12 Days In Alaska
Aboard the Legend Of The Seas

Gail, Laurie, Frank and I set out from Hazleton in Frank's Blazer around noon, Thursday, August 21, 2003. It was hot. The A/C wasn't working. It hit 97 in Philadelphia that afternoon. This was Laurie's 30 year dream of going to Alaska. Friday morning we waited in line for an hour and forty five minutes at the Philadelphia Airport till we got our boarding passes, and I entered the plane as they closed the door. After a stop and plane change in Detroit, we made it to Vancouver, where the Canadian immigration officers were wearing Kevlar. We waited in line to board a bus for the harbor. After a nice trip through Vancouver to the harbor, we got on line to receive numbers. After receiving numbers, we waited on line to receive Sea Cards. After receiving Sea Cards, we waited on line for US immigration.
After immigration, we waited on line to enter the Legend of the Seas, finally inserting our Sea Cards and going through Security onboard for the first time. After an incredibly hearty lunch, we headed out of Vancouver, through the Sound toward the inside passage.
After spending a day on the beautiful inside passage, we finally docked in Ketchikan. Sunday morning, the four of us got on line for a bus to Harriet Hunt Lake where we entered a 19 person Canoe to paddle around the beautiful lake.
Since I was in a middle seat, I didn't have to do any paddling, and I had a chance to take this picture of the beautiful Reflections on Harriet Hunt Lake, high in the mountains above Ketchikan. We stopped in the middle of the trip for lunch and a hike.
That afternoon, we went for a walk around Ketchikan. This is Creek Street, a series of boutiques, built above a Salmon filled creek. Thousands of Salmon were attempting to swim upstream. Many were dying in front of us. It was amazing.
Monday we docked in Skagway, the town from which the miners left. Laurie and I took a walk around the town in the early morning, visiting some of the shops and some beautiful huge doggies while we gazed at the beautiful scenery.
In the afternoon, while the others went on a trolley ride, I decided to go Rock Climbing. It was awesome, but I think I'm getting a bit old and fat for this. I was ready for a shower and one of Royal Caribbean's wonderful dinners.
Tuesday morning I wandered the streets of Juneau while Laurie went Whale Watching aboard the Seaquest. Juneau, Alaska's capital, is completely landlocked. People can only reach this beautiful city and home of its legislators by plane or boat. There is no land route.
At midday, I went kayaking on an arm of the Sea stretching from the Inside Passage of the Pacific Ocean toward Menhenhall Glacier, the largest Glacier in Southeast Alaska. This scene is the spot where we entered the Kayaks.
As we paddled, we moved closer and closer to Menhenhall Glacier while Eagles soared over our heads and landed in the Sitka Spruces surrounding the Sea. A harp seal followed us and kept appearing every few moments near the Kayak.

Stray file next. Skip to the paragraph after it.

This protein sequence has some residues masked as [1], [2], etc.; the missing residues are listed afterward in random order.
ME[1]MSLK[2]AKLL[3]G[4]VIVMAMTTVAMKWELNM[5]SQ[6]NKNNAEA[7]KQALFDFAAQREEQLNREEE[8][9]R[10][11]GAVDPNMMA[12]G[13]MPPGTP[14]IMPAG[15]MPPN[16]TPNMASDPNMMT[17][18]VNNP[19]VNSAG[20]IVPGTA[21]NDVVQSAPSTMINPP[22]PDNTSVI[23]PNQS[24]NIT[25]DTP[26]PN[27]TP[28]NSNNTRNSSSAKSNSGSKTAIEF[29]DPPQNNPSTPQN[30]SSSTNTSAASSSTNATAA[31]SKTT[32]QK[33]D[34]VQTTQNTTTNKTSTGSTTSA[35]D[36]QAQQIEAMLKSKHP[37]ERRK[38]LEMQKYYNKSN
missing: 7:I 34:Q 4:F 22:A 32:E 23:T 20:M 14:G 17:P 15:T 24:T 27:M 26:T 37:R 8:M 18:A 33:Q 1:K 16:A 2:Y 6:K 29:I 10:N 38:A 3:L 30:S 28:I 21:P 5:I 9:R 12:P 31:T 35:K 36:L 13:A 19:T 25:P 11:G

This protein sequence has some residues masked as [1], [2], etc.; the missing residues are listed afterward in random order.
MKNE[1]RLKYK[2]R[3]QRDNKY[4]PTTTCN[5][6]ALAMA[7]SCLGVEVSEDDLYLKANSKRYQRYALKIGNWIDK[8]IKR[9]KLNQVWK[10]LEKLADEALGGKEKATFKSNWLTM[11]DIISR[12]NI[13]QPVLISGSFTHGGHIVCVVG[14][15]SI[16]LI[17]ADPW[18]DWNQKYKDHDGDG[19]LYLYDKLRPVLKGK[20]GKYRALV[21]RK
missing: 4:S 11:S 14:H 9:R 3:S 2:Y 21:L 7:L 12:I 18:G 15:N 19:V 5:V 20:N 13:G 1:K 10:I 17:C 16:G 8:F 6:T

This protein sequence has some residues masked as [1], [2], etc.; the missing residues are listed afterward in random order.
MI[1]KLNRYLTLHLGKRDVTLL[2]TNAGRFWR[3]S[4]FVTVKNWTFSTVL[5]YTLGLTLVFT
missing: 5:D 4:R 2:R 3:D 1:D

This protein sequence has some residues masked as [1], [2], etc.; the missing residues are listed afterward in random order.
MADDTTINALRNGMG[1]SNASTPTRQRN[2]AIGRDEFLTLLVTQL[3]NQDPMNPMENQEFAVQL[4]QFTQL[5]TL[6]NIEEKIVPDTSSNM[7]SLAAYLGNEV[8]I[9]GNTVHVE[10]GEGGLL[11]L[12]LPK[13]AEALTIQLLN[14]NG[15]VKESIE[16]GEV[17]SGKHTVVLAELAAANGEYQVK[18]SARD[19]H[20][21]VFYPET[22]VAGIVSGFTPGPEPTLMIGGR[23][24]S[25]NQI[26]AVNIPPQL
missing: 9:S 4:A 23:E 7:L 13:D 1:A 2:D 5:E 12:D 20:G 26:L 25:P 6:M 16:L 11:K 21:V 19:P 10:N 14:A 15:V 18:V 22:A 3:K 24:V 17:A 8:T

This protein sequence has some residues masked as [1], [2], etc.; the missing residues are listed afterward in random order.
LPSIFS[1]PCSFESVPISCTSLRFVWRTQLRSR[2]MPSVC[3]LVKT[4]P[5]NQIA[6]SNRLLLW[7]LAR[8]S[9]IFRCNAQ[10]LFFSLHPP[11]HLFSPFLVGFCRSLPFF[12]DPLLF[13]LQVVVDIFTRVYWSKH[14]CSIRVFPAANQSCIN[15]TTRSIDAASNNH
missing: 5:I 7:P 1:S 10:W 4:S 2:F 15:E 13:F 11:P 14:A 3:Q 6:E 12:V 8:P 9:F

Upon my return from Kayaking, Laurie, Frank and Gail met me near the Ship, and we all boarded the Roberts Tramway to scale the high cliff adjacent to the harbor. An incredible view and an awesome Eagle waited for us at the top of the Tramway.
We watched a short film, than Laurie and I hiked 1/2 mile further up the mountain. At that point Laurie returned down the circular path, and I continued on another mile to the cross near the summit. The colors were amazing.
Wednesday morning we arrived in Sitka the Capital of Russian Alaska. Laurie and I walked through the rain past very old churches and thousand of circling Salmon on the way to the Sitka Raptor Center, Alaska's finest Raptor Rehab Center.
At the center, we watched a talk about young Bald Eagles, visited their pet Owl, toured the room where they teach injured Eagles to fly and hiked past many injured Raptors toward a Creek full of hundreds of jumping Salmon where I lost my lens cap.
Laurie left while I hunted for my lenscap, spending time in a local cemetery. When I found her, we headed for Totem Park, where we borrowed the book explaining the Totem signs and hiked the two mile path viewing many Totem Poles and an Eagle sitting in a tree.
Thursday, our final day at Sea we started nearing the Hubbard Glacier aroung 7:30 AM. After breakfast we bundled up in sweaters, ski caps, gloves and jackets and headed for deck 10 to view the gorgeous entry to the glacier.
Over the next few hours we passed incredible vistas to the left and right of our Ship while we slowly moved toward the world's fastest moving glacier.
The Hubbard was calving even as we approached, large chunk of ice breaking off the huge expanse and becoming icebergs before our eyes.
Finally we reached the closest permissable distance, 500 meters, and the Legend of the Seas began a slow movement across the entire width of the Hubbard.
Then we reversed so the Port side could view the Glacier up close before we started slowly moving away from the awesome experience.
Watching Global Warming doing its work up close was both awe inspiring and terrifying. These four hours near the glacier was worth the entire value of the trip.
As we left Hubbard in the distance our views remained awesome. This marked our last day at sea.Click here to continue to the land part of our Alaskan Adventure